Riding "The Mobile Wave" - Part 2: Origins and Impacts of Technological Revolutions

(This is the second installment in a series of comments about Michael Saylor's book, The Mobile Wave:  How Mobile Intelligence Will Change Everything published in 2012.  Part 1 was published on March 6.)

Chapter 1 in the Mobile Wave is entitled "The Wave:  The Shape of the Wave."  In this chapter Michael Saylor discusses the origin and impact of technological revolutions and the disruptions that accompany them. 

  • The Agricultural Revolution was created by the domestication of farm animals and plants and resulted in freeing up the time spent hunting and foraging for food which could then be applied to more creative endeavors.  People moved into larger communities and developed enterprise and commerce.
     
  • The Industrial Revolution followed the harnessing of steam and fossil fuels to manufacture goods and services.  The evolution of distributed electricity accelerated that revolution and took it to the next level.  People moved into cities, and developed innovative products and services not possible without mass manufacturing.
     
  • The Information Revolution which is now in progress evolved from the development of computing technology enabling people to achieve new levels of productivity.  Processes that were time and resource-intensive are being automated resulting in better, faster, and smarter decisions and transactions.
     
  • The Mobile Revolution, Saylor predicts will be an accelerator and disruptor of business as it exists today which will result in myriad new products, services and opportunities.

Saylor gives a brief overview of each of the disruptions that he predicts will attend the further integration of mobile technology into business, each of which he describes in more detail in later chapters of the book:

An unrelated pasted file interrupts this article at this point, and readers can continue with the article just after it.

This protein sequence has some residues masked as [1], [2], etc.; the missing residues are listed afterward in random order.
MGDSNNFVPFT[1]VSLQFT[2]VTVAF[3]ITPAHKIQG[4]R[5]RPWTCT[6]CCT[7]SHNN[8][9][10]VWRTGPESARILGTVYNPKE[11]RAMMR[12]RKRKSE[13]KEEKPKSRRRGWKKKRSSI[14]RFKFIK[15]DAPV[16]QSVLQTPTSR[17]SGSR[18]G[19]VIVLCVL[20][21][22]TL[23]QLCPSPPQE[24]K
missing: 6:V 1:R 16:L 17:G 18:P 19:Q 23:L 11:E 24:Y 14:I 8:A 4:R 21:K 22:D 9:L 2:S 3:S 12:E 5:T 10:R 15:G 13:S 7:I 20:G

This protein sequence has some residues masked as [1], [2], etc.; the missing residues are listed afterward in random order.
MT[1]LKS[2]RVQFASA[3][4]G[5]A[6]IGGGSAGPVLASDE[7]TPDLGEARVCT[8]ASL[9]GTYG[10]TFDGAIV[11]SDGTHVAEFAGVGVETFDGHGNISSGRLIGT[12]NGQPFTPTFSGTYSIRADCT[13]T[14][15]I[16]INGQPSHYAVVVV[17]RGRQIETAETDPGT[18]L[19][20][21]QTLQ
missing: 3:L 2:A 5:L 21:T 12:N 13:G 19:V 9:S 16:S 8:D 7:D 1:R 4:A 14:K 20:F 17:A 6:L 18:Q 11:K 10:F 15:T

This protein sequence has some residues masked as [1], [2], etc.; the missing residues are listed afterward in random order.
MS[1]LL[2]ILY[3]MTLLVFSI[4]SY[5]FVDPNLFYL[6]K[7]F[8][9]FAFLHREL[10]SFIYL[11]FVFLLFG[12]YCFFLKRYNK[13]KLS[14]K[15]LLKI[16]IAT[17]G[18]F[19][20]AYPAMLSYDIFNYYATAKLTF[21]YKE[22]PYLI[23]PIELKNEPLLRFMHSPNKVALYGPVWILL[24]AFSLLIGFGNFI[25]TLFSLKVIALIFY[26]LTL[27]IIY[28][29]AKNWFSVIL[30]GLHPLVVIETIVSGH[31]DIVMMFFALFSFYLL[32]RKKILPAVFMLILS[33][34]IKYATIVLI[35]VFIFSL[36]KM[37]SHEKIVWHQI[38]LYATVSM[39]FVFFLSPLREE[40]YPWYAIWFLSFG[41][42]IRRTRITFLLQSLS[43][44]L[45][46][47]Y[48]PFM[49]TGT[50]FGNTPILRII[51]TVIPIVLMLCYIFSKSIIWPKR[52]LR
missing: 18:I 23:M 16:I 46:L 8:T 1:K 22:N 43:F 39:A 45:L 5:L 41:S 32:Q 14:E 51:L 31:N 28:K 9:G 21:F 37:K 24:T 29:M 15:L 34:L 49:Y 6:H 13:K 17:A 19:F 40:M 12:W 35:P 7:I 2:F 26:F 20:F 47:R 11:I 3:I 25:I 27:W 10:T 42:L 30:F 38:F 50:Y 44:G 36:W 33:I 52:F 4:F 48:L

The Destruction of Paper:  Mobile documents can blend text and multimedia and they're zoomable, searchable and sendable, features which will soon make the long-mocked "paperless office" become everyone's office.  

Instant Entertainment:  Rather than being subject to the restrictions of containers players and venues, we will be able to watch TV and movies, play video games and view photos wherever and whenever you want on mobile devices.

The Intelligent Wallet:  As cash becomes digital credit card fraud will cease to be a problem.

A Showroom World:  We will be able to purchase any item we see around us by taking its picture and instantly ordering it from the lowest-cost supplier.

Hyperfluid Social Networks:  Mobile technology will amplify social networking and make social interaction instantaneous and pervasive.

Worldwide Availability of Medical Care:  We will be able to sensors to our phones at a medical kiosk and hire a doctor in Bangalore to check our temperature, blood pressure, heart rate, and conduct an EKG for $10.

Universal Education:  Mobile technology will make it possible to bring the  best teachers and top experts into every classroom freeing up budgets and spreading education to developing nations where one-fourth of children never finish primary school and one billion people remain illiterate.

Jumpstart to the Emerging World:  Mobile infrastructure will enable places like India and Africa to leap-frog traditional communications infrastructure, accelerating their rise and transforming global trade and human resourcing.

In our next installment in this series we'll take an in-depth journey into Saylor's chapter on "The Destruction of Paper".  Since Digital Designs is a provider of touch-less document-driven business solutions, I'm particularly interested in what that chapter will reveal.

Until then,

John Queen
Digital Designs, Inc.
"Moving Business Beyond Paper"